GMOs

If it were not so deadly serious, it would be rather amusing to see arguments over the latest approval of a genetically engineered crop potatoes by the USDA.
Despite a plethora of studies over the past two decades providing evidence that GMO (also known as genetically-engineered or biotech) foods are just as safe as conventional foods, along with confirmation from American Association for the Advancement of Science, the U.S. Food and Drug Administration, the United States Department of
Last week, we discussed the infamous Food Boob s opinions regarding what kind of chocolate you should eat because some is toxic. Of course, the only kind of chocolate you
Dr. Robert Fraley, a top researcher at Monsanto, was recently quoted in a Nebraska Radio Network article, stating that he believed that those opposing GMOs are extreme voices and that most people are in the middle. Dr. Fraley, who is often referred to as the father of agricultural biotechnology, according to
California s Proposition 37 and Washington s Initiative 522 previously failed at the ballot box, and now Oregon and Colorado will soon be voting on their own GMO-labeling laws Oregon s Measure 92, and Colorado s Initiative 105.
In an opinion piece published in today s Wall Street Journal, Dr. Henry I. Miller, Robert Wesson Fellow in Scientific Philosophy and Public Policy at Stanford s Hoover Institution and former ACSH trustee, discusses the significant benefit that biopharming can provide for the development of medicines if only regulators can become more tolerant.
Last December, Hawaii County passed a bill that banned biotech companies from the Big Island and prohibited all new genetically modified crops.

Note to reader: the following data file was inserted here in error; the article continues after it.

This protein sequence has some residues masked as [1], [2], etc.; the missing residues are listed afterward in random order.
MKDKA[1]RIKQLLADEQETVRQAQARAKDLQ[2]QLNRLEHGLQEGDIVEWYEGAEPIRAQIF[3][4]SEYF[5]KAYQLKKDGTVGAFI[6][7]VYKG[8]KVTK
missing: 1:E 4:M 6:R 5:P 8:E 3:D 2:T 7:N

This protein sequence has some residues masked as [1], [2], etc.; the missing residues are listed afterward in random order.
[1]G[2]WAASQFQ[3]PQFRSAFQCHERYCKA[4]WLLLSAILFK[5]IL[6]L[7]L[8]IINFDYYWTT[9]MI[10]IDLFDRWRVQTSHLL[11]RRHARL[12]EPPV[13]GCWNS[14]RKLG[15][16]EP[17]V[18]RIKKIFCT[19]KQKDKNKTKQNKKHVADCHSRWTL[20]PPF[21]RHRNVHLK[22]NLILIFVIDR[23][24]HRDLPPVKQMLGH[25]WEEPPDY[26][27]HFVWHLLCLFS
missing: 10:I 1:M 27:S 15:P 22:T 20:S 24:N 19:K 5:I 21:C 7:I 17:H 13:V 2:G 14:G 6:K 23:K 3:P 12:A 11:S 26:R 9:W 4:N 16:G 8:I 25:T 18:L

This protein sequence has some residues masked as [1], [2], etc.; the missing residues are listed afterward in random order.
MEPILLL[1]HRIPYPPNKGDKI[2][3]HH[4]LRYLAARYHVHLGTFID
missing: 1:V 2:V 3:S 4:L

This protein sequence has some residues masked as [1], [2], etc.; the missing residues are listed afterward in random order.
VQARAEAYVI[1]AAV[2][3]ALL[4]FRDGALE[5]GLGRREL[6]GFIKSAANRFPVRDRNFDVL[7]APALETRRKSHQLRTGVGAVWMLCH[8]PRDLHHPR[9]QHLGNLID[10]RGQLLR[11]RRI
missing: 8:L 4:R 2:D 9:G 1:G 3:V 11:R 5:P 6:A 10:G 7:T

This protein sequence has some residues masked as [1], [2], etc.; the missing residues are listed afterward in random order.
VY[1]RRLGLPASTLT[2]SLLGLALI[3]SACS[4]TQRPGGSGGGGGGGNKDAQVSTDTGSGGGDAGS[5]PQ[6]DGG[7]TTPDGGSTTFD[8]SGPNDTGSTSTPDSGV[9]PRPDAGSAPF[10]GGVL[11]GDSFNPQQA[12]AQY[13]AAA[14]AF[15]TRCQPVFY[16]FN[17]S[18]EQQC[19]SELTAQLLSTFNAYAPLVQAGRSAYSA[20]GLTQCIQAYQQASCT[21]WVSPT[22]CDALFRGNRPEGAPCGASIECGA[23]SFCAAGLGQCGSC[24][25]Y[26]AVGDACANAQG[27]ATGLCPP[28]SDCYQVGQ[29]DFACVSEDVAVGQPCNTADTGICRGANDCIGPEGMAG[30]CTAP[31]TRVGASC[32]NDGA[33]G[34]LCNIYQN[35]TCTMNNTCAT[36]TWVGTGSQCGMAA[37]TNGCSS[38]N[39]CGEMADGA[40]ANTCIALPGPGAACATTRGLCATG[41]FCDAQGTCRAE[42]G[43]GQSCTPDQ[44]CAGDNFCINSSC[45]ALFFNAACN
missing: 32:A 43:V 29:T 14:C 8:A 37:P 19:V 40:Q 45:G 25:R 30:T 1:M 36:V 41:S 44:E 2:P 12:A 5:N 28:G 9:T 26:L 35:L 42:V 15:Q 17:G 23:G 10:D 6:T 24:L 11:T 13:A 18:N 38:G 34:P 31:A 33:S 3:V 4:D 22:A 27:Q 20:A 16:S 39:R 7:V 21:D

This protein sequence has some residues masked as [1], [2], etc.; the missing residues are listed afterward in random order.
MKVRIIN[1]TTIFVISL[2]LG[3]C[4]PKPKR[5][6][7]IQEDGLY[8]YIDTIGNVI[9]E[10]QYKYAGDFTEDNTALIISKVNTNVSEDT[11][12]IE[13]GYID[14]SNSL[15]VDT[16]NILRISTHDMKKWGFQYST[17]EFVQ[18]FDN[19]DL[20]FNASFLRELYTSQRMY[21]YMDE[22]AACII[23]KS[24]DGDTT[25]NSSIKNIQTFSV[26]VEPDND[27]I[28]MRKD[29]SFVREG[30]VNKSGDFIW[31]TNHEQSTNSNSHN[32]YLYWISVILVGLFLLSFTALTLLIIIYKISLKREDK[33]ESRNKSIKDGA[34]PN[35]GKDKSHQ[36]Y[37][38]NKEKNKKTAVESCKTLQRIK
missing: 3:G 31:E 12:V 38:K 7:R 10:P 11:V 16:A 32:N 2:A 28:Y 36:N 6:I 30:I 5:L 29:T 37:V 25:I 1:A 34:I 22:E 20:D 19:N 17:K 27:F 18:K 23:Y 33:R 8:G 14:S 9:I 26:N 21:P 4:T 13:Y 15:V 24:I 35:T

California s drought has many impacts especially on agriculture. As Dr. Henry Miller, a physician and molecular biologist, research fellow at Stanford University's Hoover Institution (and former ACSH Trustee) points out, the anti-GMO crowd is making the situation worse.
In addition to selling about everything you can think of under the sun in bulk quantities, COSTCO is now putting its two cents
Genetically-engineered (biotech, GMO) crops are increasingly being utilized by farmers worldwide, with major benefits to them, and to consumers as well. One crop not being so developed: GMO wheat. Why is there none planted nor on the horizon?
A new survey of 1,000 adults finds widespread agreement with the FDA s position on (not) labeling food with GMO ingredients. It seems anti-biotech activists are just louder than everyone else but the public isn t buying it. Good for them.
We guess it would be too much to hope for: finding two sound-science-based stories in the New York Times on the same day. While one did alert readers to a widely circulated weight-loss scam, the writer of a Health column, of all things, went out of her way to disseminate specious concerns about GMO ingredients in food as a platform for endorsingGMO-labeling